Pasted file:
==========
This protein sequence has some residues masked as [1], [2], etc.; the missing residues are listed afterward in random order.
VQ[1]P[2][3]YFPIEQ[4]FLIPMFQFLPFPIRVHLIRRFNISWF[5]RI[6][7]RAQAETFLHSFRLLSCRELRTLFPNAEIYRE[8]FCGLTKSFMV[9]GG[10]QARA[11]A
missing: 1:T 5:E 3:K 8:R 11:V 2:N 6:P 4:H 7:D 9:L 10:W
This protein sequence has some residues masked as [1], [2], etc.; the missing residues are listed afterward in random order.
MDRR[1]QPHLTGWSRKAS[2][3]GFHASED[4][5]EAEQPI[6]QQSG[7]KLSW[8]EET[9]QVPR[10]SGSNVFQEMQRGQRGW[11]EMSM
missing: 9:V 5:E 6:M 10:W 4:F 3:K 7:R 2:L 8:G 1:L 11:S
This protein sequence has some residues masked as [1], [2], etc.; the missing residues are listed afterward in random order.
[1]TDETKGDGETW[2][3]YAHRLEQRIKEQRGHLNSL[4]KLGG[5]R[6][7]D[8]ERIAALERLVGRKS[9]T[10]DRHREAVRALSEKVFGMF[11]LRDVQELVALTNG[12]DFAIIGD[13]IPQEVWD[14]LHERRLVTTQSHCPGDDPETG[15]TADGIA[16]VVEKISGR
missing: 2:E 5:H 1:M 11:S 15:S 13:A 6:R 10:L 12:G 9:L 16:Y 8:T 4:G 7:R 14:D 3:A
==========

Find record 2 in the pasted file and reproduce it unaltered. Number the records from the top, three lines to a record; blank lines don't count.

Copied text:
This protein sequence has some residues masked as [1], [2], etc.; the missing residues are listed afterward in random order.
MDRR[1]QPHLTGWSRKAS[2][3]GFHASED[4][5]EAEQPI[6]QQSG[7]KLSW[8]EET[9]QVPR[10]SGSNVFQEMQRGQRGW[11]EMSM
missing: 9:V 5:E 6:M 10:W 4:F 3:K 7:R 2:L 8:G 1:L 11:S